Miscellaneous Ramblings

iceKey Redivivus: Bringing a Liquid-Damaged Keyboard Back to Life

Charles Moore - 2004.01.26 - Tip Jar

I've been using computers every day for a dozen years, and I had never spilled any thing on a keyboard until about six weeks ago, when I did it to the same board twice in one week. Just the law of averages catching up with me I guess.

On both occasions, the liquid that got sloshed was a solution of Grapefruit Seed Extract in water. GSE is highly acidic, so I figured I was fortunate the first time that the keyboard, a Macally iceKey Slim USB that I'm quite fond of, still worked after I dried it out. However, the second, somewhat more copious splash was too much of an insult for the board to weather, and after drying by the wood stove for a couple of days, it would no longer respond properly to key input.

I tried to be philosophical and mentally wrote the keyboard off. I pondered giving it a thorough soaking, but figured that if the problem was corrosion caused by the acid in the GSE, that probably wouldn't help.

However, on Sunday my son dropped by. He is completely fearless about taking things apart and extremely good at fixing them when he does. It took him about half an hour to strip the keyboard down, which involved removing about a dozen screws to get the case apart and the circuit board free, and then an astonishing 39 extremely tiny Phillips screws that held the steel bottom plate to the key switch and printed circuit membrane module.

Once the plate was free, lifting it off revealed a crop of small, springy, plastic nubbins, one under each key switch, all of which had to be removed and carefully set aside before finally getting to the printed circuit membrane, where we expected to find the problem.

That surmise was correct. The corrosive liquid had penetrated between the three thin clear plastic layers of the circuit membrane, shorting out the main in/out circuit. The trouble area was clearly visible through the transparent plastic.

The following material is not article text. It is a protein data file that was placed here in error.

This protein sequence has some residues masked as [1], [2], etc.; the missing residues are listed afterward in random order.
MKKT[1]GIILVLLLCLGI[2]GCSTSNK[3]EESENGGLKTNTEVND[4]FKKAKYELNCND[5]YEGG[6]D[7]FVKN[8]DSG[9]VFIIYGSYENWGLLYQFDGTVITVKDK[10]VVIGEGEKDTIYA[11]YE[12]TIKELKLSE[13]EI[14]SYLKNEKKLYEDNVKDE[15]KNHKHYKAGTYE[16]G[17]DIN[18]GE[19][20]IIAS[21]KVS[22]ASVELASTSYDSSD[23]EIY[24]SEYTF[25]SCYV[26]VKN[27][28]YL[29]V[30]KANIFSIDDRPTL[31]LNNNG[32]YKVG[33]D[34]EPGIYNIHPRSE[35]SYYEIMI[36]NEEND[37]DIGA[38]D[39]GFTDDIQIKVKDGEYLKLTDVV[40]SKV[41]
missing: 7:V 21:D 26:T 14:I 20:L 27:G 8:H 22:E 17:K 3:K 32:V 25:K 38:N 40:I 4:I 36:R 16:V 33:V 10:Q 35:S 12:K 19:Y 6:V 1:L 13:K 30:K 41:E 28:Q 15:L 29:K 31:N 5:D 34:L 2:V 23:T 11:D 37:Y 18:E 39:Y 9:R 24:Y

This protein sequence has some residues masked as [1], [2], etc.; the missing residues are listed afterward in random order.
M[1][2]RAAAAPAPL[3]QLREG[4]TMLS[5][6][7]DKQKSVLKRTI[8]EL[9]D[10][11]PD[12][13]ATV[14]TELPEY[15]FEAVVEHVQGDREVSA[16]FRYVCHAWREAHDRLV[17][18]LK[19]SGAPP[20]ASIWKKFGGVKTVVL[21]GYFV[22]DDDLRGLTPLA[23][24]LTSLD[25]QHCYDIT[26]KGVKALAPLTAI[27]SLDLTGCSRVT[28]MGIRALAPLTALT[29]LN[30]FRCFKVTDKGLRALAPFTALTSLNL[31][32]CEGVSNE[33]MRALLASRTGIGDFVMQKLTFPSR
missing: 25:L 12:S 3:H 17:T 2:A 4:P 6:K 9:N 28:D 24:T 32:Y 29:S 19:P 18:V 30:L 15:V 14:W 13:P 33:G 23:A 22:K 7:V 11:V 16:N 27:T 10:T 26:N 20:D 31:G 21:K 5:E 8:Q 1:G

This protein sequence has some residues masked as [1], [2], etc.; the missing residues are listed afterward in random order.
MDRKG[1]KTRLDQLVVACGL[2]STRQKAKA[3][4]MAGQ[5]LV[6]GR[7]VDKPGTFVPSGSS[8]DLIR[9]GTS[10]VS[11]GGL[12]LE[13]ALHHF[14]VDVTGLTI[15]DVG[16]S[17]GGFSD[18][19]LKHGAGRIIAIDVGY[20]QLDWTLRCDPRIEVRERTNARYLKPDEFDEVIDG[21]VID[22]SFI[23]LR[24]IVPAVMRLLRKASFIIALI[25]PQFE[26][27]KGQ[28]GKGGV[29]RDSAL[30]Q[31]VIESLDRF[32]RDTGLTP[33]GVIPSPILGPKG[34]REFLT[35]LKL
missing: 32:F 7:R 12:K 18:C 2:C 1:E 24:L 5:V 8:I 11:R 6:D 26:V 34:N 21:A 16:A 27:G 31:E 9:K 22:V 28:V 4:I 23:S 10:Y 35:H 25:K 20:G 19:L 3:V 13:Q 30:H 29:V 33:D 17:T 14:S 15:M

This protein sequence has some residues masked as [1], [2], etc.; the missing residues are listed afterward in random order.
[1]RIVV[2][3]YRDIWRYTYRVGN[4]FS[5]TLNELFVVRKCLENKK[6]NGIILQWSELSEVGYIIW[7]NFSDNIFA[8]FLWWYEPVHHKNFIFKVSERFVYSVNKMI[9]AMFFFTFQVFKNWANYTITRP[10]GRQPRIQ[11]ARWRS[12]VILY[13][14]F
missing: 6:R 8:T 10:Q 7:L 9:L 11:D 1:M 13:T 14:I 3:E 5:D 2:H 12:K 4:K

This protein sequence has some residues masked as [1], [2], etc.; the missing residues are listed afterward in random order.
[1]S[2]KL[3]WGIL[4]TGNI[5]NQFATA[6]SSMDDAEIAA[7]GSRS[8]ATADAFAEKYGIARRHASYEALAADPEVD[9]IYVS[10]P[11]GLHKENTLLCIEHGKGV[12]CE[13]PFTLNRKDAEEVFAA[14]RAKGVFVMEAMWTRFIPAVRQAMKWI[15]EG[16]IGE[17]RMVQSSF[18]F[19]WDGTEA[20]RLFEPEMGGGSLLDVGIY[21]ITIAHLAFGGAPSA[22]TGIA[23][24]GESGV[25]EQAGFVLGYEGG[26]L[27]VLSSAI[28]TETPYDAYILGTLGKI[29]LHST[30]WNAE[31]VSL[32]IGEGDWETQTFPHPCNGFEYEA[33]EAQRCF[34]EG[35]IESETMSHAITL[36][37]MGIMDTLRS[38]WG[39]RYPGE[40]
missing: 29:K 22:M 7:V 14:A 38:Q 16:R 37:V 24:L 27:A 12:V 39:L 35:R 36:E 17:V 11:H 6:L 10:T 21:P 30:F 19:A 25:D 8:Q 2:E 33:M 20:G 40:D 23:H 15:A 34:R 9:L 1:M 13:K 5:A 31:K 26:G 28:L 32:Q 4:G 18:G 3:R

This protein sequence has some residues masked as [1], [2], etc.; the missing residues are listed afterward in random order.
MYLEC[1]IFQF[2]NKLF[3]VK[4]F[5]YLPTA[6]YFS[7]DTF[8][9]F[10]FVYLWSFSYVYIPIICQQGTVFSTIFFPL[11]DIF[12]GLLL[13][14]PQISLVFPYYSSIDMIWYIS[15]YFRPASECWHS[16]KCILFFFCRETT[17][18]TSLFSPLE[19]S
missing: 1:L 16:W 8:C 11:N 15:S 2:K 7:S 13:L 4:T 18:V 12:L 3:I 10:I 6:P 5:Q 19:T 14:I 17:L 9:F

My son carefully separated the plastic layers of the circuit module and used a soft cloth moistened with distilled water to clean the shorted area. The contamination was carefully scrubbed away, and reassembly commenced.

All of those little plastic nubbins had to be replaced in their holes - and then the 39 tiny screws. The keyboard module was returned to its outer case, the latter snapped and screwed back together, and the moment of truth arrived. We plugged in the USB cable, and the board worked perfectly. Hooray!

So if you slop some liquid on a keyboard and it malfunctions, it may not be irrevocably ruined. Quickly unplug the 'board and turn it upside down to dump out the liquid. If it's something sticky or gummy (like soda or milk), there's probably little to lose in flushing the board with clear water as quickly as possible. It must then be turned upside down and allowed to dry for several days before trying it again.

As for stripping a keyboard down, there are so many different types of 'boards that it is impossible to generalize as to the advisability of doing so. I've had a lot of keyboards apart over the years, and some have been very easy and intuitive to tear down - for example my Macally New Wave ADB keyboard.

iceKey

This iceKey was about the most challenging, not because it is a terribly complex design (it isn't), but all those tiny, easily lost parts made it a very fiddly venture. We managed to get it apart, repaired, and back together successfully, but it's not something I would recommend unless you are really confident about what you're doing (my son is; I'm not) and very careful about watching out for all those tiny little parts!

I figured I had nothing to lose, since the board was useless in its damaged state, and I'm very happy to have the iceKey working again.

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Charles Moore has been a freelance journalist since 1987 and began writing for Mac websites in May 1998. His The Road Warrior column was a regular feature on MacOpinion, he is news editor at Applelinks.com and a columnist at MacPrices.net. If you find his articles helpful, please consider making a donation to his tip jar.

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